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A TD Canada Trust branch is shown in Toronto’s financial district.


Toronto-Dominion Bank expects to take a $400-million (U.S.) hit to its first-quarter profit due to changes to the U.S. tax code, but anticipates higher earnings in the long run.

The one-time writedown is anticipated as the bank adjusts its deferred tax assets and liabilities in the U.S., as well as the carrying balances of some investments, to reflect the new marginal corporate tax rate of 21 per cent, which was lowered from 35 per cent in a sweeping bill passed before Christmas by American legislators.

As a result, the bank expects its capital levels to dip slightly, with the adjustments lowering its common equity tier 1 (CET1) ratio by an estimated nine basis points. (100 basis points equal one percentage point). At the end of the fourth quarter, TD's CET1 ratio stood at a solid 10.7 per cent.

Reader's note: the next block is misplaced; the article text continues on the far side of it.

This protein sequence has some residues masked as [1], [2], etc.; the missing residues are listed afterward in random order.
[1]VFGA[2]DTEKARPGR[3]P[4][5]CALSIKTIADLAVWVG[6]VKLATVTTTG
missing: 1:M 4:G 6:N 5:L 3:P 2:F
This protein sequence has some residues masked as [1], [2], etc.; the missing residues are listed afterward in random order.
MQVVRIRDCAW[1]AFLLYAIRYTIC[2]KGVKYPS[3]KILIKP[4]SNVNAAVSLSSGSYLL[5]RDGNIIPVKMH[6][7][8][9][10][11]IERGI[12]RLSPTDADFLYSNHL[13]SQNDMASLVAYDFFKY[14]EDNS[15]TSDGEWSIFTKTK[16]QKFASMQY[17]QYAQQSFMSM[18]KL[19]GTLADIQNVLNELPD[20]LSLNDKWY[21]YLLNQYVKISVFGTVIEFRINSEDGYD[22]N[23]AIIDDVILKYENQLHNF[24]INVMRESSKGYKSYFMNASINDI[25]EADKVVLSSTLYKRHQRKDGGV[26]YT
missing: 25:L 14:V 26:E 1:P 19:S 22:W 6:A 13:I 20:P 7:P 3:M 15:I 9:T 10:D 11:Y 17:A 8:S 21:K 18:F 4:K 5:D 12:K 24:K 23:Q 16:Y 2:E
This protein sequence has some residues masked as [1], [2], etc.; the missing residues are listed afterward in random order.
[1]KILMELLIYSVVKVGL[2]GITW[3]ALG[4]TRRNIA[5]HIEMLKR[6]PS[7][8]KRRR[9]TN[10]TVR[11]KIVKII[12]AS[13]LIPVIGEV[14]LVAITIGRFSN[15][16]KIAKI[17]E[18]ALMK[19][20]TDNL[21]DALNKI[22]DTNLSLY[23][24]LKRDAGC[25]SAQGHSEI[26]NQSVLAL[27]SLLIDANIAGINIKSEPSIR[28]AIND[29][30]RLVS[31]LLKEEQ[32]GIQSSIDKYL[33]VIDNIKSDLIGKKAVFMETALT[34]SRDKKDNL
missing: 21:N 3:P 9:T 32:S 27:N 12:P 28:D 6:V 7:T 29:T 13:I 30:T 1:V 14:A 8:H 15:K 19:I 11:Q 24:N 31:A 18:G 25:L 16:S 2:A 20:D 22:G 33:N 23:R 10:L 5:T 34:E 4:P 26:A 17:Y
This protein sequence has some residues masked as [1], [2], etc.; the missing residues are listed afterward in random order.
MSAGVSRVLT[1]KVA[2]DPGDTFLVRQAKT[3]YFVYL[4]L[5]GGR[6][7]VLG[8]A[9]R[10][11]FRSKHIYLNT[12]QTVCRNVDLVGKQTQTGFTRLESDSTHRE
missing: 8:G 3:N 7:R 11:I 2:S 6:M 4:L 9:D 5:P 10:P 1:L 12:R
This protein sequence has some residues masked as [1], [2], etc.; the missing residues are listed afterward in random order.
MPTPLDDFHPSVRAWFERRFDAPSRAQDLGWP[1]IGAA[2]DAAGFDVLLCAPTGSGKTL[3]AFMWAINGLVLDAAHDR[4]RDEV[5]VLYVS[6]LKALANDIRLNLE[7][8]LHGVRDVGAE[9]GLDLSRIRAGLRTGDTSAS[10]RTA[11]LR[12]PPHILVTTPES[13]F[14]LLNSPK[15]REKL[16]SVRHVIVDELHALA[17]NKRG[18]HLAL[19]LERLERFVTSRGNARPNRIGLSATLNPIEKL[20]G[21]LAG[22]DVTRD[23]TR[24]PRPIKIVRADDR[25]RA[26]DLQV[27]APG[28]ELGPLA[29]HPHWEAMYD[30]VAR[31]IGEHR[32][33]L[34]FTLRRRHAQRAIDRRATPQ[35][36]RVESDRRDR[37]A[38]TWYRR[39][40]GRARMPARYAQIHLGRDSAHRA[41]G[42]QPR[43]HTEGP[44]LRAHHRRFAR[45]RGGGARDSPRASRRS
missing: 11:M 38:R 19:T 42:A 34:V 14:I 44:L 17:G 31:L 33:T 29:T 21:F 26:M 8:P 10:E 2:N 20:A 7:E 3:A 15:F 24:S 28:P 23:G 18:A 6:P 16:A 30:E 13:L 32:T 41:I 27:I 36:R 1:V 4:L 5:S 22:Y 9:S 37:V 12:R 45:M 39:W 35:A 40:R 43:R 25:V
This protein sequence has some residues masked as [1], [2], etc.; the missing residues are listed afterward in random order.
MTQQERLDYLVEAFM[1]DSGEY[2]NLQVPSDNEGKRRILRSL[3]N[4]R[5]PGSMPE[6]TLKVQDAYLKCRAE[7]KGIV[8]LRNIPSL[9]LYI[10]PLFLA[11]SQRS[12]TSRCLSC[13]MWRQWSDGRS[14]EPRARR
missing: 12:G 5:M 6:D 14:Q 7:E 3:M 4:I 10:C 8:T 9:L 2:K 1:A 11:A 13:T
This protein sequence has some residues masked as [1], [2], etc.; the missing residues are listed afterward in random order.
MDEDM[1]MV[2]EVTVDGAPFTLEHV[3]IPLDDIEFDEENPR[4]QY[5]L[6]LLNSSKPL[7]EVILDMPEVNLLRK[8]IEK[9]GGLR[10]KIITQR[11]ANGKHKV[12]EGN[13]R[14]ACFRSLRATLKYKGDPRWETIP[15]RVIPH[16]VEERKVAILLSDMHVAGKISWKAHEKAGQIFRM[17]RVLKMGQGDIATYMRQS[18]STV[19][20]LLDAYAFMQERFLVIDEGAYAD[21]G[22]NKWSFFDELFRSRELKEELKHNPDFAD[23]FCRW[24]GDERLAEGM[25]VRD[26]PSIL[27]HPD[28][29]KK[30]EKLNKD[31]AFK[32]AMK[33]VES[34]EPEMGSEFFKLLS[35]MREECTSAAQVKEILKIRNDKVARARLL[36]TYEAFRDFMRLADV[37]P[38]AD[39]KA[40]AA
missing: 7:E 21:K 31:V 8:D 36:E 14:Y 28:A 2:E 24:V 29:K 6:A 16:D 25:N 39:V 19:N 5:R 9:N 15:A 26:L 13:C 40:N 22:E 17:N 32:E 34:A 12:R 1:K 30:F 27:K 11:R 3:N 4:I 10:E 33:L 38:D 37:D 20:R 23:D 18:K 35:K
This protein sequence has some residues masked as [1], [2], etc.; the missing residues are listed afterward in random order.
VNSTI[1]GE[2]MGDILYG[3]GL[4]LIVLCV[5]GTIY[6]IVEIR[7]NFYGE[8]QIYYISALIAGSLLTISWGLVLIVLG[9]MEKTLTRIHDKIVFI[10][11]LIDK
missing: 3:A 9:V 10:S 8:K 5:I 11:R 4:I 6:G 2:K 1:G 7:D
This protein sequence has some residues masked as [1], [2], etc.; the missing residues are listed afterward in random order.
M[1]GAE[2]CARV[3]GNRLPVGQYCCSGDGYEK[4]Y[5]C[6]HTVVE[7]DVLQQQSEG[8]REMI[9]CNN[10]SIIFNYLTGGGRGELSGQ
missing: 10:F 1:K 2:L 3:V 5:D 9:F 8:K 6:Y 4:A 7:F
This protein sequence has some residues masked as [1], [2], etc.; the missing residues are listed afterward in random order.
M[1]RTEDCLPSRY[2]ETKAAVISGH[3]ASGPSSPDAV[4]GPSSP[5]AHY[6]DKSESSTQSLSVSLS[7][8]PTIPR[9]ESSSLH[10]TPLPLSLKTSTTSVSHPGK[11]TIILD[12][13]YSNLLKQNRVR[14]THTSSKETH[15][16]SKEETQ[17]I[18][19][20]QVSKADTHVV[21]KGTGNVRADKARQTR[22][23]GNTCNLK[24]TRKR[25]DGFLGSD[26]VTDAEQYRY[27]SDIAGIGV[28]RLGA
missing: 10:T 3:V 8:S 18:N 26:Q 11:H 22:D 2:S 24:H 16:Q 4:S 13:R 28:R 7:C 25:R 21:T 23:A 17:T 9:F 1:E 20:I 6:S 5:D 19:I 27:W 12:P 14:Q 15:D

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TD will report its first-quarter earnings on March 1, for the three-month period ending Jan. 31.

The impact on profit that TD has estimated appears similar to projections previously made by Bank of Montreal, which expects to write down its net deferred tax asset – an accounting measure tied to the timing between a bank booking a tax loss and realizing its benefit – by $400-million. With one-time writedowns out of the way, the tax reforms are expected to be a major positive for Canadian banks that do business in the U.S., but some other lenders have yet to release estimates.

"While the Tax Act will require a one-time charge to earnings in the first quarter of fiscal 2018, the lower corporate rate is expected to have a positive effect on TD's future earnings," the bank said in its statement.

A December research report by analysts at Citigroup Global Markets Inc. predicted that earnings per share at four of Canada's largest banks will rise by 1 to 3 per cent. TD's earnings per share are expected to increase by 2.3 per cent, according to the Citi report.

Other factors could dampen some of the lift in profits, including adjustments to the Base Erosion Anti-Abuse Tax (BEAT), which limits certain tax-deductible payments made to foreign affiliates.

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